for National Geographic magazine
and National Geographic News
For the first time in nearly 50 years, Iraqis will go to the polls on Sunday to participate in a multiparty election.
As a follow-up to the National Geographic magazine story "Reaching for Power: The Shiites in Iraq," National Geographic interviewed two experts on Iraq. Their comments on the upcoming elections and what's in store for that volatile nation provide unique and sometimes conflicting insights.
Marina Ottaway of the Carnegie Endowment for International Peace analyzes the state of democracy around the world and the efforts of the United States and other countries to promote democracy. Based in Washington, D.C., he specializes in political transformations in the Middle East, particularly the reconstruction in Iraq and Afghanistan.
Iraqi-born Louay Bahry serves as an adjunct scholar at the Middle East Institute (MEI) in Washington, D.C. Prior to his position at MEI, Bahry taught political science at the University of Baghdad, University of Qatar, University of Tennessee, and Ohio State University.
What is the atmosphere in Iraq right now? Are people excited about voting or cynical or scared?
Marina Ottoway: I think probably more than anything else they are worried. It is important to keep in mind I am answering from here in the U.S. and not there. It's also important to keep in mind that a lot of people in the Shia areas really want to vote. But there is also a tremendous amount of concern about what is going to happen on Sunday, for very obvious reasons, because the potential for violence is very high. (For a history and photo gallery of the Shiites, see "The Sights & Sounds of the Shiites of Iraq.")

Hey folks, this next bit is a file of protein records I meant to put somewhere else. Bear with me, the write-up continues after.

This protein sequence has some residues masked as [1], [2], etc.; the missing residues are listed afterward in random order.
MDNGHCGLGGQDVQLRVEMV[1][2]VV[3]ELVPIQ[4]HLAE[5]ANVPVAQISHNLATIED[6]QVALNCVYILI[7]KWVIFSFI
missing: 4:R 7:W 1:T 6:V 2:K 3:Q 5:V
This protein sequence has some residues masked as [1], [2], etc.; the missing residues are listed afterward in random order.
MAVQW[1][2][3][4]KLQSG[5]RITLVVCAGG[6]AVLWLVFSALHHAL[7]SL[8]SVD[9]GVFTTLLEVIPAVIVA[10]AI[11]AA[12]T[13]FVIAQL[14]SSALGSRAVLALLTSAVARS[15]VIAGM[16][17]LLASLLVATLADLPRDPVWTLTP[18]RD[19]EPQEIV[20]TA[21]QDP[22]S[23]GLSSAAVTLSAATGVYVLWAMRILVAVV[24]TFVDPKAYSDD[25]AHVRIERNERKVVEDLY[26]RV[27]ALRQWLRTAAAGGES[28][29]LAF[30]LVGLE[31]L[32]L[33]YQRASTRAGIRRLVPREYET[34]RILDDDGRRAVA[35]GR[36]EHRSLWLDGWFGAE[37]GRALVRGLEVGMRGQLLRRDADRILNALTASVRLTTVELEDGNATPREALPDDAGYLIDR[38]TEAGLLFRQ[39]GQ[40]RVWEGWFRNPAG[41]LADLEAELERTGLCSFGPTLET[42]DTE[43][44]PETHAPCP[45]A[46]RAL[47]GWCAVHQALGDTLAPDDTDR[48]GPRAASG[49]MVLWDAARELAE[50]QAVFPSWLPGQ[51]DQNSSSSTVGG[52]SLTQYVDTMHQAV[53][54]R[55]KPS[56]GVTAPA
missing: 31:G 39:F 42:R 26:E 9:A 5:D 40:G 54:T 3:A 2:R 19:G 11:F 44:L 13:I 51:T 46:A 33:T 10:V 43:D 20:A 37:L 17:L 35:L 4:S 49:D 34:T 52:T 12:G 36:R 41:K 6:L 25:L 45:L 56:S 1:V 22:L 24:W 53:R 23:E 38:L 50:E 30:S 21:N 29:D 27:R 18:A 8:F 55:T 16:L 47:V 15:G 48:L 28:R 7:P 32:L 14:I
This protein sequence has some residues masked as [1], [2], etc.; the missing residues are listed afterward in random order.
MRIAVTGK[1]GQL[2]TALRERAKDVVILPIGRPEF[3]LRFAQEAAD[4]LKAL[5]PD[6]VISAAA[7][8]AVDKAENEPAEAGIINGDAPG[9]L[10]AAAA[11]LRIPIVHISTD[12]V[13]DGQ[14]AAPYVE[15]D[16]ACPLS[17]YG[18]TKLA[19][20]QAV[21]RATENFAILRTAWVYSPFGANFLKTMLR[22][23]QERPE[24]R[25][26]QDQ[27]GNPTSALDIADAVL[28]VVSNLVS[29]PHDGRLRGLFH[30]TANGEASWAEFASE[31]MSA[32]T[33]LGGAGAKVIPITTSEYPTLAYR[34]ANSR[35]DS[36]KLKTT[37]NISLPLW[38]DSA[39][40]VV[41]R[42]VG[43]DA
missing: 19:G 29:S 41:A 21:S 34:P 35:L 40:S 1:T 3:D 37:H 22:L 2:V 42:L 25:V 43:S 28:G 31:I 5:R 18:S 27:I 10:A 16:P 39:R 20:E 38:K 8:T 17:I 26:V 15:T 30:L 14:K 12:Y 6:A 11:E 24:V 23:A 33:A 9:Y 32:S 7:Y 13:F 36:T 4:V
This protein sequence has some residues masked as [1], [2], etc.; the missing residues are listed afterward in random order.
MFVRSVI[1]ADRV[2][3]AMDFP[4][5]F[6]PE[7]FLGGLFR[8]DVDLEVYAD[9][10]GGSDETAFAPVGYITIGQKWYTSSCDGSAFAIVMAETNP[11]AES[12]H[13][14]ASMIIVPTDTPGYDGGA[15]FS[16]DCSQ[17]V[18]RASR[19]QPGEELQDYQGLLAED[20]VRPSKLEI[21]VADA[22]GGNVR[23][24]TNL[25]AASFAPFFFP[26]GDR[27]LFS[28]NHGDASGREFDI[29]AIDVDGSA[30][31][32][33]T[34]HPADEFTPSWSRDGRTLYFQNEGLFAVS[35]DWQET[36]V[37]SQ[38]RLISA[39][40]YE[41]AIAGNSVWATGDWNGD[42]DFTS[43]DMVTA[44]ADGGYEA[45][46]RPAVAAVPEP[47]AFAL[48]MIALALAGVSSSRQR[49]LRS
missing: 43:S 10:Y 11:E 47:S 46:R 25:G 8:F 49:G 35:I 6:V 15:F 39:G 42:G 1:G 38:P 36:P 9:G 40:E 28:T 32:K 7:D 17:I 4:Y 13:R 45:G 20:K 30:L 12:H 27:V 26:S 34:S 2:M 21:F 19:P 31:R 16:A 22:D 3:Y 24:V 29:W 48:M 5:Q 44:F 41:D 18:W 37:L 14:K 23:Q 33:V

Louay Bahry: They are divided. Some are excited about voting and participating. Other people don't want to participate, because they don't like the idea and don't want to participate out of conviction, or fear, or intimidation. So it depends on where you are, what city, what area, and who you are talking to.
How effective and legitimate will the elections be, especially if large numbers of Sunnis boycott or people are unable to vote due to security concerns?
MO: The best that the elections can do in Iraq at this point is to set up the National Assembly and allow the process of the negotiations on the constitution to start. One of the problems in Iraq is that the various groups that make up the population have not had the chance to meet, to discuss, to decide what they want for the future of the countrywhether they can have a joint future, whether they can stay together in one country.
So far Iraq has been controlled by the United States, essentially, and there has been no political process going on, and what the elections are going to do is unblock the possibility of this political process. It's not an election about democracy. It's an election about starting a dialogue among those various groups in the country.
LB: Well, the Shia are anywhere between 55 to 60 percent of the population. So if you say that 50 percent of them will vote, and the Kurds, who are 17 to 20 percent of the population, will vote, that's 67 to 70 percent of the population. And if you have some Turkmen and Sunnis vote, then you have anywhere between 67 to 72 percent of the population votinga majority.
Besides writing a new constitution, what steps do the new leaders have to take to put Iraq's government in order?